There are some people who need help with every single one of those things that I do in the first hour of the day! My first hour of the day consists of my personal needs and taking care of my dog. If someone helped me with any of those things, they would be my caregiver. Is your mind blown yet?
My personal experience as a caregiver started many years ago with my wonderful grandparents. My grandmother, Granny, would ask me to help out with tasks around the house like changing the light bulbs, taking down the attic fan cover, and carrying the laundry basket up from the basement for her. (By the way, all of those things are caregiving activities!) I did not see myself as a caregiver. I saw myself as helping Granny out! I actually cherished going to my grandparent’s house and reading my list of to do’s. In my mind, that’s what you do for your family: you help your family whenever they need something.
Over time, my grandparents asked for more help around the house and going out in the community. I loved our new weekly ritual of picking them up and driving to the grocery store. Granny would chit chat with the store employees at the front of the store and at checkout. We would take our time walking the aisles while Granny asked me to reach for the products she wanted. I would push the cart and Grandpa helped me load and unload the groceries into the car and house. All of us worked at a furious pace to put the groceries away, “Hurry! The ice cream will melt!” We ended our grocery run at the dining room table eating donuts and drinking coffee or cappuccino and catching up with each other over the past week. I had no idea that my role as a caregiver would continue to grow.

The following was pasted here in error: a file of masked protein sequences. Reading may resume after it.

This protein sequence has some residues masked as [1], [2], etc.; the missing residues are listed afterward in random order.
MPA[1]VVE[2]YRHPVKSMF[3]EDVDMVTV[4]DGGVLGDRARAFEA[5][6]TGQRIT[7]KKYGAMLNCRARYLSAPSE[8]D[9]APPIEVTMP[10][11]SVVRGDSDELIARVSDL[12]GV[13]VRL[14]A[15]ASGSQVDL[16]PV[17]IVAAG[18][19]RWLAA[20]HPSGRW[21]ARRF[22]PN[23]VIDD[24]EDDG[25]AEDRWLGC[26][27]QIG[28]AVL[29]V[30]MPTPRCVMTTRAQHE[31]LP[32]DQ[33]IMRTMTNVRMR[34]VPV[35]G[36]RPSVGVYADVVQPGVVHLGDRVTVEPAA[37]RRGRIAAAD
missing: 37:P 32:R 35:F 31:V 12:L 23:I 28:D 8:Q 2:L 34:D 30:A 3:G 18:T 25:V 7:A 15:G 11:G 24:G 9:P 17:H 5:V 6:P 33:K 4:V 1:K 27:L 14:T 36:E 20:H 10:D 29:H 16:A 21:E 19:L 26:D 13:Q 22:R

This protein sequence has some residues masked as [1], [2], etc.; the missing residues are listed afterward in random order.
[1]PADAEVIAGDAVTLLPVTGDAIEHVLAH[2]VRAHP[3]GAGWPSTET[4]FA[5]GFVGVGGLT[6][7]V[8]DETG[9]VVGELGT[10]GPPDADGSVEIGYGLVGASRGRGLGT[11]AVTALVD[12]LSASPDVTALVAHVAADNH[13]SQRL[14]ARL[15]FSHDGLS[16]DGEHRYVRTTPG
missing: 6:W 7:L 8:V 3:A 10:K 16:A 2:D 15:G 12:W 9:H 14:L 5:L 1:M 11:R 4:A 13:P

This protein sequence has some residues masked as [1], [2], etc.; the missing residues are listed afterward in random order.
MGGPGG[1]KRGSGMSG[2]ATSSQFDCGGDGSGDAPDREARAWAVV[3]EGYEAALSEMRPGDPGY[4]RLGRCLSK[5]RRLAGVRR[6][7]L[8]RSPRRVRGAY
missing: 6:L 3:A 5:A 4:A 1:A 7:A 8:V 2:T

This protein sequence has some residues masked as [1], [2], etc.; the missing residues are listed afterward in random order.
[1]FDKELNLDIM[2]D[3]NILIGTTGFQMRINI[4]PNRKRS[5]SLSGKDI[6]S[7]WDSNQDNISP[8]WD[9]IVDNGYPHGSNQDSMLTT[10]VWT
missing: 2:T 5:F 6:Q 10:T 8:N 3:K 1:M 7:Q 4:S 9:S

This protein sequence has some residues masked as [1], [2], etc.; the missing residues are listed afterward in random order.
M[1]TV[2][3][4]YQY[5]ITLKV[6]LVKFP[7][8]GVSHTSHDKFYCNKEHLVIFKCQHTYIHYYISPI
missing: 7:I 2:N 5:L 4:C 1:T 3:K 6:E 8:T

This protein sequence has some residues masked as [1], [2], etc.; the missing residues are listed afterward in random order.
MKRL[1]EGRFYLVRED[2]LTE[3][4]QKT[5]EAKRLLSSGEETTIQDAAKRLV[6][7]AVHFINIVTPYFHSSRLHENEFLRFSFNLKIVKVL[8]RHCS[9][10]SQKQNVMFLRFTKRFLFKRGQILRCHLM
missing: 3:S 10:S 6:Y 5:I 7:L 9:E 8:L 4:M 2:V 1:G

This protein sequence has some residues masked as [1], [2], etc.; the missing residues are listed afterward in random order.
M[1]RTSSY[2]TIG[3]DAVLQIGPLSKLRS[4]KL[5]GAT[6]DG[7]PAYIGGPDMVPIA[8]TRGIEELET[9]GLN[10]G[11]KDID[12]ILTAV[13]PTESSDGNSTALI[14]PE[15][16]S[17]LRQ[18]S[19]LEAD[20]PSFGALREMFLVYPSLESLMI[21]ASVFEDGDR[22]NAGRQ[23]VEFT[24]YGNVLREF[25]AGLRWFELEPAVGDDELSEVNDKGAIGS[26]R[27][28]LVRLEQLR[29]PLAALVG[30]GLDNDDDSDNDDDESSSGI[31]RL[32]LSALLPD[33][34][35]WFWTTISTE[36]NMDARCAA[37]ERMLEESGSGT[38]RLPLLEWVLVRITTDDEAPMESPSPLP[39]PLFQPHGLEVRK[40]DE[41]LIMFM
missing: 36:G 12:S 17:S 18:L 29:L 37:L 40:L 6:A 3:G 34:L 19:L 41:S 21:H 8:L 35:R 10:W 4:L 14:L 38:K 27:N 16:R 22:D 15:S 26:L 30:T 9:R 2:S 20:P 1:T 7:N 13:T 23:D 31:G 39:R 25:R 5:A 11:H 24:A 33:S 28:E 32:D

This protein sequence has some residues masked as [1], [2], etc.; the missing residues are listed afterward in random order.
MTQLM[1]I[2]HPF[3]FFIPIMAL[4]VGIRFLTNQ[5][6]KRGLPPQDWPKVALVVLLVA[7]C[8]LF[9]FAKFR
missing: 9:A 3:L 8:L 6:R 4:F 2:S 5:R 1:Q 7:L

Eventually, my caregiving responsibilities included managing my grandparent’s medication and finances. I used to work as a pharmacy technician while in school, so it seemed a natural fit for me to make sure their medications were refilled and placed in their weekly medication organizer. Granny trusted me with balancing her checkbook every week and Grandpa knew I would pay the bills as soon as they came in the mail. I always made sure to do the bills and medication how they wanted to give them peace of mind.